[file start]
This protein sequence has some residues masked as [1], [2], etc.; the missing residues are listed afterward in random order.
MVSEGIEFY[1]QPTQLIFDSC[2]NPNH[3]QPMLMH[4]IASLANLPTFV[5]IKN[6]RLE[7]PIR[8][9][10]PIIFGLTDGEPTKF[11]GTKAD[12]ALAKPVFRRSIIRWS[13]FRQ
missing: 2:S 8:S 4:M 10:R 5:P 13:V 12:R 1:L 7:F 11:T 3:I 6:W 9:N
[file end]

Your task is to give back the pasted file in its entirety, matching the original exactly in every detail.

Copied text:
This protein sequence has some residues masked as [1], [2], etc.; the missing residues are listed afterward in random order.
MVSEGIEFY[1]QPTQLIFDSC[2]NPNH[3]QPMLMH[4]IASLANLPTFV[5]IKN[6]RLE[7]PIR[8][9][10]PIIFGLTDGEPTKF[11]GTKAD[12]ALAKPVFRRSIIRWS[13]FRQ
missing: 2:S 8:S 4:M 10:R 5:P 13:V 12:R 1:L 7:F 11:T 3:I 6:W 9:N